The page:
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Budget a critical barometer of how South Africa can survive economic headwinds

23 February 2016   (0 Comments)
Posted by: Author: Ajen Sita
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Author: Ajen Sita (How we made it in Africa)

South Africa’s Budget 2016 is probably the most eagerly-awaited Budget in the last 20 years. Globally there is a crises of growth – with Europe faltering and China’s growth also slowing down. In addition, emerging markets are also generally slowing down, including sub-Saharan Africa, which used to be one of the better performing regions. The region at some point was growing at five percent GDP growth, but has now slowed to 3.7% GDP growth.

In South Africa, business confidence is low, with the country also experiencing currency volatility, rising interest rates and a slowdown in growth – with forecasts showing that growth is expected to be below 1%.

However, compared to other emerging markets, South Africa is performing better in terms of national debt/GDP at 39%. India is at 66%, Brazil at 59%, Thailand at 46% and China at 41%.

Emerging markets are also dealing with the challenge of low economic growth, which has weakened their currencies. For South Africa the currency has, on a year-on-year bases, weakened by 33%, with Brazil also at 33%, Turkey at 25%, Russia at 24% and Mexico at 13%.

South Africa, like the rest of the world, is grappling with economic headwinds, and to get out of the trouble the country needs the Finance Minister to deliver a budget that is going to instil confidence in every sector of society, to support the measures to be put forth in the budget.

Global credit rating agencies are watching the country, especially the SONA and Budget speech, before deciding on their next move, which might be reducing South Africa’s credit rating to junk status.

This will affect the country’s plans in areas such as growth, stimulating investment, advancing transformation and increasing social spending, as access to cash will be expensive and limited.

To avoid a credit down-grade, the country needs to convince the rating agencies that it has a clear growth plan, which is accompanied by a growth Budget. The rating agencies will also want to see if the country is going to be able to deal with the national debt in a convincing manner.

A clear statement has to be made that this is a growth-led Budget, since a purely austerity Budget will not help – savings alone will not get the country out of trouble.

Furthermore, a message must be sent out that there will be continued engagement between business and government – with labour also brought into the equation as its voice also needs to be heard.

In addition to stimulating growth and protecting the country’s credit rating, the Minister of Finance is faced with the task of cutting costs and reducing debt.

In terms of the tax mix in the country, about 80% of the tax comes from corporate tax, personal tax and VAT.

Therefore, to raise revenue, all three tax categories must be considered. VAT is the most likely to work, however it remains the most politically difficult decision at this time.

South Africa has a low VAT rate by global standards (which averages around 18%) and low when compared to its main trading partners. Most of the food and other items consumed by the poor are already zero-rated. Those items that are not zero rated could have targeted interventions for poverty relief.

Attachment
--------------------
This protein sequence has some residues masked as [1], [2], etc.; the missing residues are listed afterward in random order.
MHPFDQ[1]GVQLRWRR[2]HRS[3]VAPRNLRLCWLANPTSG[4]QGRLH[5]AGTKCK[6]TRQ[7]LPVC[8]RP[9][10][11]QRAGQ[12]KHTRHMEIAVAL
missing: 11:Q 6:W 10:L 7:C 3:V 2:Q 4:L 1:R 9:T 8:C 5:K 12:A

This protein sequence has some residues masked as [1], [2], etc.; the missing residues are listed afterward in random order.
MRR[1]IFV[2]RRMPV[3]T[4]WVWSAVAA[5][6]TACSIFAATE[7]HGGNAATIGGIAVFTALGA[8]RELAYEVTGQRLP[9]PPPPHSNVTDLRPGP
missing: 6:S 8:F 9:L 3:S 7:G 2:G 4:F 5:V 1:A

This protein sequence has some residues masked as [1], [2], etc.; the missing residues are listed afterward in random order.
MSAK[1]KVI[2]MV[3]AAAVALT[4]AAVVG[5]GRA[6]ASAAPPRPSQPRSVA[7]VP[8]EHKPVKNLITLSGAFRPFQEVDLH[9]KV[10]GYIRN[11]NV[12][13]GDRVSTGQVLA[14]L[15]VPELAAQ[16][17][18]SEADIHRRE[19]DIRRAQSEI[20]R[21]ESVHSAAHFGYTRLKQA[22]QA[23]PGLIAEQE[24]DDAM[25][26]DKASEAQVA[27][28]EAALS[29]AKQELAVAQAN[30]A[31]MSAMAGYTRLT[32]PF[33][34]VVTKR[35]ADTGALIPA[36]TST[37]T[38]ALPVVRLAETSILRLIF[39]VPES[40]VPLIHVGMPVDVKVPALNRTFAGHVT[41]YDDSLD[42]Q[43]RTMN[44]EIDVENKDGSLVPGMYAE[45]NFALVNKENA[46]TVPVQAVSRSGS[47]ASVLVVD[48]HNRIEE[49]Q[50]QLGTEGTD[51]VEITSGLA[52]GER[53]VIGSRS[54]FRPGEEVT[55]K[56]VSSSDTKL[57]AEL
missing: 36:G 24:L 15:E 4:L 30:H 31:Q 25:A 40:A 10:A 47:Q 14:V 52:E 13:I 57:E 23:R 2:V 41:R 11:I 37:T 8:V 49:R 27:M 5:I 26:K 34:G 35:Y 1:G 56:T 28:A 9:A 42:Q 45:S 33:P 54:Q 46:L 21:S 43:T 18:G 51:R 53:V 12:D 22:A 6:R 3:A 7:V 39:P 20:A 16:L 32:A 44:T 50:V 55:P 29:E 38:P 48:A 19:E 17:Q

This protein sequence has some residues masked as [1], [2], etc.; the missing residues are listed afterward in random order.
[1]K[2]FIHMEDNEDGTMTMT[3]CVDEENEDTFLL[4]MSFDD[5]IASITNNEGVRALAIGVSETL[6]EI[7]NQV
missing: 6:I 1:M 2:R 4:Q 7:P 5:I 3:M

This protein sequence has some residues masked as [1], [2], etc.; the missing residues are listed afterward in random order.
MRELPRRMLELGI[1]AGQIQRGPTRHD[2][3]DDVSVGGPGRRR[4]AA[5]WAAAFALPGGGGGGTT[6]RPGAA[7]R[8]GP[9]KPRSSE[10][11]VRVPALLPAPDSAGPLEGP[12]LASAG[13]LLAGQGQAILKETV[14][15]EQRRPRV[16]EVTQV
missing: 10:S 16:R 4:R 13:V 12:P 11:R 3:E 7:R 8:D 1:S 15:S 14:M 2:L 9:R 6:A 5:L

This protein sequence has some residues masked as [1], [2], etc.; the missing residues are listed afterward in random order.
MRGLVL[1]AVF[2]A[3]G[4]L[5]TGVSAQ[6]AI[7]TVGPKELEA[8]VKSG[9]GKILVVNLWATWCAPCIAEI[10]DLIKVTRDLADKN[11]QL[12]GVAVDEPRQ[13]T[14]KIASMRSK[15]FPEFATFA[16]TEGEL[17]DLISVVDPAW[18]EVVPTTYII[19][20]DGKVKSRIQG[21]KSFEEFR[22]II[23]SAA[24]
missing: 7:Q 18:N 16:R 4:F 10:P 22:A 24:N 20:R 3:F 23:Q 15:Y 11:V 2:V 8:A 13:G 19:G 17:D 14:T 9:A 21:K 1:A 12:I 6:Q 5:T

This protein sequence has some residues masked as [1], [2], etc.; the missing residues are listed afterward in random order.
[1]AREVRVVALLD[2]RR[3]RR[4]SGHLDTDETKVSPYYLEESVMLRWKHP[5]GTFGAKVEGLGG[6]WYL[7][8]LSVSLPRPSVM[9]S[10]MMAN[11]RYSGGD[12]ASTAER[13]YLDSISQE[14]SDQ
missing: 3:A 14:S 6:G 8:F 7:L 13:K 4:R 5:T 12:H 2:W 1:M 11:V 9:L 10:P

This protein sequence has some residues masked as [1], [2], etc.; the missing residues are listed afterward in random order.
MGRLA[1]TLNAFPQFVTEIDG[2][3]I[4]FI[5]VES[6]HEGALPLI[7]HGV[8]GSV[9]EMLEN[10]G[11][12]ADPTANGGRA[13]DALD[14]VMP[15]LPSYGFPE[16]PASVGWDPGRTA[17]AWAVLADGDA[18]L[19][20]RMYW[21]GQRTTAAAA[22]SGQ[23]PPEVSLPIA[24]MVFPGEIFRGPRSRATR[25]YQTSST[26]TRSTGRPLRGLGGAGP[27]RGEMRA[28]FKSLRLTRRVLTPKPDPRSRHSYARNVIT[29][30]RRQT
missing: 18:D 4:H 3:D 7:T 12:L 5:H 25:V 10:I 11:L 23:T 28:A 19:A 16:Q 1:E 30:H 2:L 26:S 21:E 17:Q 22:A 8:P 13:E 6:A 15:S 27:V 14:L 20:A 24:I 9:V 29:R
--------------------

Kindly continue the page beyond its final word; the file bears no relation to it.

Therefore, in addition to increasing the sin taxes, VAT should also be increased. Reports indicate that if the VAT rate can be increased by 1%, revenue can possibly be increased by between R15bn (US$983m) and R20bn ($1.31bn) – which will make a massive difference to the fiscus, and might also please the ratings agencies.

One of the challenging tasks for the Minister will be to find additional sources for revenue. As such, new taxes could be introduced – such as a wealth tax or a once off levy on high income earners or a once off levy on companies with a high turnover.

Other possible taxes that could be increased to help government bridge the fiscal gap are corporate tax rates and capital gains tax. While increases have obvious benefits, the higher tax rate will make South Africa a less attractive investment destination, which means that in the longer term the country will attract lower FDI flows. Consequently, there will likely be no changes to the corporate tax rate.

Alternatively, tax can be used to incentivise businesses to invest in the country in areas such as manufacturing and entrepreneurship, as well as in the digital economy, especially as, around the world, digital is transforming economies. In addition, the Minister will have to say something around power generation and the acceleration of the use of mixed power sources in the country.

As this should be a growth-led budget, it will be necessary to work towards the stimulation of innovation, as well as entrepreneurship as entrepreneurs create jobs – which could also possibly result in greater tax breaks for start-up companies.

With South Africa currently experiencing its worst drought, the issue will probably also feature prominently in the budget, together with poverty, which is a major talking point as the country will be forced to import grain, which will lead to a massive outflow of foreign exchange.

However, the economy can take a positive turn should government find ways of achieving positive growth in the midst of the current economic headwinds – this done together with business and labour in partnering for progress.

  • Ajen Sita is CEO for EY Africa
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